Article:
Cobalt - Slow Forever
Profound Lore Records
Disc 1: 7 songs (47:03) Disc 2: 5 songs (36:50)
Release year: 2016
Profound Lore Records
Reviewed by Goat

In one of 2016’s many tragic moments, blackened experimental metal duo Cobalt nearly broke up after Erik Wunder and Phil McSorley had a falling-out; perhaps relatively less tragic than one of the many musical legends robbed from us, but still quite a shock to those of us who, like me, loved the band. Fortunately Erik Wunder decided to continue with Cobalt, and replaced McSorley (who went off to do his own, less-PC thing in other project Recluse) with Charlie Fell, a man not without controversy himself thanks to his former project Lord Mantis’ lyrics. It wasn’t and still isn’t a change I’m happy with, mainly because I feel that McSorley was a big part of Cobalt and I’ve struggled to appreciate Lord Mantis as much as others. Fell’s screech is harder to absorb, higher in pitch than McSorley’s rasp, and the band have continued to move away away from black metal, meaning that Slow Forever is often better described as a kind of sludgy rock n roll. And this is before we get to the fact that this is a double-album, and suffers from all the usual faults of double-albums; the bloatedness, the repetition of ideas, the egotism...

Yet give Slow Forever time to get its filthy claws into you, and you’ll see that there’s plenty of the same darkness that previous albums wallowed in. The lyrics are equally as grim as before, albeit in a different way (less tortured literary legends drinking themselves to death, more crippled junkies sharing needles) and Wunder is still very much in charge of the instrumental direction, meaning more of those twisted Neurosis and Tool influences are wrapped up in the disturbing morass that is Cobalt. It’s nowhere near as dense in sound as Gin or Eater of Birds, having more of a spiritual kinship with a band like Unsane than the USBM scene as of 2016, but this is still very clearly the work of the same band. When all gears fall into place, as on the tense, harrowing Cold Breaker, then Fell’s differences are easy to ignore and the music works for itself. The album opens near-perfectly with the country twang of acoustic guitars leading into a yell and stomping interchanging riffs on Hunt the Buffalo, building to a muffled emotional explosion partway through in an almost Shining-esque fashion, leading to technical little Toolish riff and percussion interplays. It’s easy to like, and a great way to begin.

The bloatedness of Slow Forever hits almost immediately, though. Two-minute interlude Animal Law is a shuffling mix of guitar and percussion that is simply unnecessary as the following Ruiner immediately resumes the theme that Hunt the Buffalo began, sludgy riffs turning almost thrashy atop the typically intense and intricate drumwork while Fell shrieks his guts up atop it all. It’s a great track, but perhaps a little too long at over six minutes; something you could say for most of the songs here. Beast Whip is a good song with a far too long intro, a compelling centre section which mixes blackened rock a la recent Satyricon with coruscating hardcore to great effect, and a weaker outro that outstays its welcome; a better six-minute song than a nine-minute song. The same is even truer for the eleven-minute King Rust, a building intro that mixes the band’s typical Americana-strums with more of that Toolish percussion to great effect, but what follows can’t help but drag a little, as good as it would be in a smaller dose. It doesn’t help that the band are essentially sticking to the same template when writing these songs, similar-styled intros, outros, and not making the meat and gristle of the song itself different enough from the others to stand out.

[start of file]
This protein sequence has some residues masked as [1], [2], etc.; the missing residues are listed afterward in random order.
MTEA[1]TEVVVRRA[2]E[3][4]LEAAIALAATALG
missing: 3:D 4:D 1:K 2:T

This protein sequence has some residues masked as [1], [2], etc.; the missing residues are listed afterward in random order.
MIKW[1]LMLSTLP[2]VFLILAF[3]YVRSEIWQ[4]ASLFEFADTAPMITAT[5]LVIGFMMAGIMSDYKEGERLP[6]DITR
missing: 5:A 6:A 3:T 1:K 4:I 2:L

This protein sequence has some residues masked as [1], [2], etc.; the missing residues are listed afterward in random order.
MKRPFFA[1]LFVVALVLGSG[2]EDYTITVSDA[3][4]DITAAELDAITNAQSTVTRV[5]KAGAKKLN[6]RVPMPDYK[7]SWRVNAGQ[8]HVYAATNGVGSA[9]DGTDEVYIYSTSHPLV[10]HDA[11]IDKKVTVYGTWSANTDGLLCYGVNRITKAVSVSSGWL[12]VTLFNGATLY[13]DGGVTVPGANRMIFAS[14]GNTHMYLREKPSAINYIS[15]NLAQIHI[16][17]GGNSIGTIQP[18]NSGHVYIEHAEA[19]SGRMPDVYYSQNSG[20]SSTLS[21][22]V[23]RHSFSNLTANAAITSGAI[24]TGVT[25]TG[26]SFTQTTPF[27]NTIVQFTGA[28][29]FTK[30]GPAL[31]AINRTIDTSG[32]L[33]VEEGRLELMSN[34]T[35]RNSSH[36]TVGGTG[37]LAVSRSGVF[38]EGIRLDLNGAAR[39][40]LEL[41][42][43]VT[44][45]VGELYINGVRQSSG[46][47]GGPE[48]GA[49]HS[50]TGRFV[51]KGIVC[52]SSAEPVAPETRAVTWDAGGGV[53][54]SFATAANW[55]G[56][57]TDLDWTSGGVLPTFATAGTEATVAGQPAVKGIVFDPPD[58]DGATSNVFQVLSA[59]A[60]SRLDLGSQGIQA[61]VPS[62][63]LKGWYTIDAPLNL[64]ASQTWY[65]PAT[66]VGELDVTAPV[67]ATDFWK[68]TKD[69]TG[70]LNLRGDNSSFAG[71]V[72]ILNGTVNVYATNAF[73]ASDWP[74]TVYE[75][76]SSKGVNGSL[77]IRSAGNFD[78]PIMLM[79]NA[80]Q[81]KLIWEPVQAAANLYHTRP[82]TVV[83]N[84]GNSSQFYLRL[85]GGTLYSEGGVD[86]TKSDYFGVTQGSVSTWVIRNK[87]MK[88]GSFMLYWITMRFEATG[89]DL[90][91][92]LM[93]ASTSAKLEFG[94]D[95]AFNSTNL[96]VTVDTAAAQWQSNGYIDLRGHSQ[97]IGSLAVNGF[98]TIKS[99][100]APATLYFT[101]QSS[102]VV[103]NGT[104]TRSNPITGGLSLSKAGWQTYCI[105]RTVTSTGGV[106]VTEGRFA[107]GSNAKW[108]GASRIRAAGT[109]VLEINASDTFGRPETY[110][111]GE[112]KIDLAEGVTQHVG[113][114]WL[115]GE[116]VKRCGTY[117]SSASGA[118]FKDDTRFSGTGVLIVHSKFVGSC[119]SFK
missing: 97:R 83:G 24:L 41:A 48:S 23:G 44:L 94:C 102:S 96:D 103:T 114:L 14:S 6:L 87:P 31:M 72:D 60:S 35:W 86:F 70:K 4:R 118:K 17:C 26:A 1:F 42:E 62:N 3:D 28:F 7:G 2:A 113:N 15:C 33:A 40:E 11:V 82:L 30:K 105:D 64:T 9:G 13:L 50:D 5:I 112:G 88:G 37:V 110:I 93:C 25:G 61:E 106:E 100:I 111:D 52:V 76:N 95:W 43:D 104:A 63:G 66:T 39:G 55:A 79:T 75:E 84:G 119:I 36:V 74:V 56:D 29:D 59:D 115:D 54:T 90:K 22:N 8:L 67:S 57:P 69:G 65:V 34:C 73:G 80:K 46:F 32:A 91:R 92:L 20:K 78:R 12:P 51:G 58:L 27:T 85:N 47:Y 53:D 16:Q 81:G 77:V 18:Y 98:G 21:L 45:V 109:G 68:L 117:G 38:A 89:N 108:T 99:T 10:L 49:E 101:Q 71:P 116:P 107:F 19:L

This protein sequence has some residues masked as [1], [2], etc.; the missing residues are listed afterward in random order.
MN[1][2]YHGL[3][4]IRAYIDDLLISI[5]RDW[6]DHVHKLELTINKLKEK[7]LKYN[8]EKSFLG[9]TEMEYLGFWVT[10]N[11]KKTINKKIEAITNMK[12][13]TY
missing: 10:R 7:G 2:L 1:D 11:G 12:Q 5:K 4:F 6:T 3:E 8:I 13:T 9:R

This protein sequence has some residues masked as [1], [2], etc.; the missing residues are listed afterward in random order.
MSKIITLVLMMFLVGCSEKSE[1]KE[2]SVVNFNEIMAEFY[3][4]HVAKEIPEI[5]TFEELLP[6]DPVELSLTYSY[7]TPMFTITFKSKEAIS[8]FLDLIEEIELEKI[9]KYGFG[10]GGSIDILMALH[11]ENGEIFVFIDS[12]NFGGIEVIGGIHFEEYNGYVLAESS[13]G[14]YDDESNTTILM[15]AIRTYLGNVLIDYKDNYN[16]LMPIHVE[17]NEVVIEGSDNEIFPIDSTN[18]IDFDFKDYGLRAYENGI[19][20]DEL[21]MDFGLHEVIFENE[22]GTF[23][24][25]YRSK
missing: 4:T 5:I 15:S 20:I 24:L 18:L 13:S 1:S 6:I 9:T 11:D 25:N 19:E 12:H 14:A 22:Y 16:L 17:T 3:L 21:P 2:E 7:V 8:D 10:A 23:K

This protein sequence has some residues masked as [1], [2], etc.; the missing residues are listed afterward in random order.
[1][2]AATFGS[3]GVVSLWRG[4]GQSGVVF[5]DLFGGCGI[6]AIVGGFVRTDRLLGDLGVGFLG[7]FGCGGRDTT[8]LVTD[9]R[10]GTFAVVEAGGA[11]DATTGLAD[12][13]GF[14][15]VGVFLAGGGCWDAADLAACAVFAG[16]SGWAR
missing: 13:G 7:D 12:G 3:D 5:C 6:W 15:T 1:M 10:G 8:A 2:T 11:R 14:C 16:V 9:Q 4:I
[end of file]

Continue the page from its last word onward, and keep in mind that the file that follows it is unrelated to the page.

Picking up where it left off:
A flawed double-album, then, but not one without highlights. The hardcore groovefest that slams into your consciousness on Elephant Graveyard, for instance, is a very real and equally effective bit of metal as past Cobalt outings, particularly when it switches into a near blackened punk gallop around the mid-point, then embraces the groove entirely thereafter and manages to make its repetition hypnotic. The aforementioned Cold Breaker is so effective because it is restrained and manages to build effectively across the course of its six minutes without feeling as repetitious as other songs here. It’s also a damned sight catchier, the rocking elements working very well. Perhaps restricting themselves to these and a couple of other songs and making Slow Forever a remarkably good EP rather than a lengthy double album would have been better for Cobalt, but there’s no denying that Slow Forever as an experience is quite something to entangle yourself in, and when I come to look back on it in a few years in the light of (hopeful) future Cobalt material, it may well speak in a different voice. For the moment, although this isn’t anywhere near Gin or Eater of Birds’ level I’m still very pleased to have the band back with us, and Slow Forever will be on my playlist for a long time.

Killing Songs :
Hunt the Buffalo, Ruiner, Cold Breaker, Elephant Graveyard, Slow Forever
Goat quoted 70 / 100
Other albums by Cobalt that we have reviewed:
Cobalt - Gin reviewed by Goat and quoted 95 / 100
Cobalt - Landfill Breastmilk Beast (EP) reviewed by Goat and quoted no quote
Cobalt - Eater Of Birds reviewed by Goat and quoted 90 / 100
Cobalt - War Metal reviewed by Goat and quoted 77 / 100
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